Then there's the politics. Hoo-boy. I saw this sign posted outside a New Age store not far from us. As with all woke ideology, your value is dependent on how many identity boxes you check, rather than on just being a human being. Might as well have just said "Straight White Dudes Not Welcome."

At least there are still some gender essentialists among this contingent of paganism -- generally second-wave feminists and older, wiser ladies who understand how the complementary balance of yin and yang energies works in nature. But as they fade from the scene, and the batshittery of gender ideology inevitably takes deeper root, I don't see much hope for sane and rational people who want to be part of this pagan subculture.    

As for the middle-path folks, I very briefly toyed with the idea of Druidry. I think the Druids strike a good balance between the practical and spiritual, I like that they take their practice seriously and try to preserve tradition, and I admire that they're great advocates for the continued health and sustainability of the planet. But I lack the time and money to undergo the proper education to become a proper Druid. And, gotta be honest, I think I'd feel foolish walking around with robes and a staff like I was on my way to a Ren Faire, and even more foolish doing the public rituals and incantations. I fully respect the stuff they do at Stonehenge and other historical pagan sites, especially when it's in service of cultivating a greater public awareness of the ecology. But I don't think it's for me.  

That leaves the reconstructionists. Look, I'm no Viking. Nor am I a gym rat, an intimidating-looking biker dude, or anything of the sort. The only six-pack I've ever had came in a cardboard box. Nope, I'm an old, fat white guy with crappy health, just trying to get by the best I can from day to day. I have type 2 diabetes, and I can't sleep. The Vikings of old would have taken me out in the woods and put me out of my misery, so that I wouldn't put an undue strain on the village's resources that are best left for the continued strength and well-being of the young and healthy. The Vikings needed warriors ready at a moment's notice to charge headlong into battle, not broken-down human jalopies. Would any of these groups welcome me? Well, there are groups among the reconstructionists who, seeing a Nazi behind every tree, have decided that these groups dedicated to historical correctness should be open to all colors and genders and orientations -- which is utterly ridiculous given the context, even if the gesture is well-meaning. Makes about as much sense as saying this fat old white guy should be welcomed with open arms in some Voodoo group. But anyway, if I wanted woke paganism, I'd just hang out at the New Age store with the Wiccans and their pronoun badges.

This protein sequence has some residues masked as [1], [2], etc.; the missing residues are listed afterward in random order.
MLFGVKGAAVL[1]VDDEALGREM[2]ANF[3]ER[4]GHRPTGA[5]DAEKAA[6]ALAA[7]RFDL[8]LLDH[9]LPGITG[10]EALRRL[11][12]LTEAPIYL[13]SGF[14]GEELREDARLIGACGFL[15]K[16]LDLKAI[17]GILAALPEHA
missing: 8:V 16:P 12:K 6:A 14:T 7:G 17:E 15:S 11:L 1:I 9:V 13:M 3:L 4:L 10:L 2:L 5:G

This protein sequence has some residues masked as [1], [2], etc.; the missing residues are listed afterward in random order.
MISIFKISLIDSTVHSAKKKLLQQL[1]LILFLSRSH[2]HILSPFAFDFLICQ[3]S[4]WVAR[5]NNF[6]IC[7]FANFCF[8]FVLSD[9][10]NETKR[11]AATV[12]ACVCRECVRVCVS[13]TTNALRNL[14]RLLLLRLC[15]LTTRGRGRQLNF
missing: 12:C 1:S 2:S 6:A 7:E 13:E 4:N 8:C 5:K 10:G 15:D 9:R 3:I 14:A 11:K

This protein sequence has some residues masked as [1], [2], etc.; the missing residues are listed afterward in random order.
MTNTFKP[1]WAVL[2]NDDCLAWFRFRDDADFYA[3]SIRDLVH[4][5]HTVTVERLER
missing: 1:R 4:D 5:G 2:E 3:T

If I'm going to find a home here, it's going to be with the reconstructionists. Yeah, we'll still do our annual tarot readings and turn our Wheel of the Year and do our seasonal bonfires, and I'll probably dig out the pendulum now and then to try to talk to our house's resident ghost. My eclectic goddess altar isn't about to go anyplace, either. But what I want to add to that is something that feels more substantial, more grounding. If that means just doing some traditional prayers and rituals on my own and trying to connect with some like-minded folks online, then that's what it'll have to be. I have a feeling the Asatru folks wouldn't care to have me around anyway, and that's their right. At least if they don't, they'd admit to being exclusionary, as opposed to the people at that local New Age store whose "inclusivity" is actually more discriminatory and exclusionary than anything any modern-day Viking group has come up with. And, you know, I can respect you if you're just straightforward with me. 

I suppose the bottom line is that I want something that I feel an ancestral connection to, I want something that feels substantial, I want to be able to study and learn and deepen whatever practice I come up with, and it's a bonus if I can tap into my love of language and history and spirituality at the same time.

That's how I've arrived at the path I think I want to explore a little more deeply. More on that in a future installment.   

[WC: 2,479 / TWC: 14,576]